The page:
This information is provided by the National Institutes of Health (NIH) Genetic and Rare Diseases Information Center (GARD).
Mosaic trisomy 14 is a rare chromosomal disorder in which there are 3 copies (trisomy) of chromosome 14 in some cells of the body, while other cells have the usual two copies. The extent and severity of features in affected individuals can vary. Signs and symptoms that have been most commonly reported include intrauterine growth restriction; failure to to thrive; developmental delay; intellectual disability; distinctive facial characteristics; structural malformations of the heart; and other physical abnormalities. This condition is most often caused by an error in cell division in the egg or sperm cell before conception, or in fetal cells after fertilization. Treatment is directed toward the specific signs and symptoms in each individual.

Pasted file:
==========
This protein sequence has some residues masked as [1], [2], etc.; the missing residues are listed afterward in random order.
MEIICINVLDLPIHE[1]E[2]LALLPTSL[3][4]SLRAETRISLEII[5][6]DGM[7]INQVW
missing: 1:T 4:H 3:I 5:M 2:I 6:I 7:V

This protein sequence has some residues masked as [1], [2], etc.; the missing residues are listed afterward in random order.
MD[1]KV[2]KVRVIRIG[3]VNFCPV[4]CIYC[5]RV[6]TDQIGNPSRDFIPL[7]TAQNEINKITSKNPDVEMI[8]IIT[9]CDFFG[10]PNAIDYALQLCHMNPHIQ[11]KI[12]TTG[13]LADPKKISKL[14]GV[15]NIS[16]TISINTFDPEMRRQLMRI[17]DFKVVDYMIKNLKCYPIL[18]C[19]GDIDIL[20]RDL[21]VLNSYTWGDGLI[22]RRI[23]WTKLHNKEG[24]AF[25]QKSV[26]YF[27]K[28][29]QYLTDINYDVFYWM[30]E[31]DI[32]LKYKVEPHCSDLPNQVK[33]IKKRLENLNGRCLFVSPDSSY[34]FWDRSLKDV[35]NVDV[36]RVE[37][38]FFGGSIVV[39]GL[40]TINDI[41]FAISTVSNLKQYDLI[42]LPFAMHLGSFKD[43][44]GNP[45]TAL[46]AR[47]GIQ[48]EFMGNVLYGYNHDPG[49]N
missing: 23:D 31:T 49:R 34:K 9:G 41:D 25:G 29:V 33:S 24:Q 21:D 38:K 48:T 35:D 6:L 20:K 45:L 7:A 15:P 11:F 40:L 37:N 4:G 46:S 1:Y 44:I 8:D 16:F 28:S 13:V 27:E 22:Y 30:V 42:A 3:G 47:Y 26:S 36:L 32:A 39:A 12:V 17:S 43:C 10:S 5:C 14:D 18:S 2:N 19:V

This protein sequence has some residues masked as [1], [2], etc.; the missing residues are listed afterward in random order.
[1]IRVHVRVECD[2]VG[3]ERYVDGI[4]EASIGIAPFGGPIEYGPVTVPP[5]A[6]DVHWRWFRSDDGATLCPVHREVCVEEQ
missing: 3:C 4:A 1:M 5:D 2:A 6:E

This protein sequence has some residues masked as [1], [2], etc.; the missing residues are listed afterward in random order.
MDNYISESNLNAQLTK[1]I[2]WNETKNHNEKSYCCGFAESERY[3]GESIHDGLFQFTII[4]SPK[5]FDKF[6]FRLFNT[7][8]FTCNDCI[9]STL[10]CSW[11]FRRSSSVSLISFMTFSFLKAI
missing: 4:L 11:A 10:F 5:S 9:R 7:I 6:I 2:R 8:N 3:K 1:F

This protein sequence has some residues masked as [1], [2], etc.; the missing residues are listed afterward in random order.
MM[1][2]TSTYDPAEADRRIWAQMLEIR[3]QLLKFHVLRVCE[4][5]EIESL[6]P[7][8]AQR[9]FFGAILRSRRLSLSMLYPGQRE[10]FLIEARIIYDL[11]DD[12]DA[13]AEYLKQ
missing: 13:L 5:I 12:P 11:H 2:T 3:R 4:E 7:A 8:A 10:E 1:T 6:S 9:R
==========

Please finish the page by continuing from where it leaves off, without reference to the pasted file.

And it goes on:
For more information, visit GARD.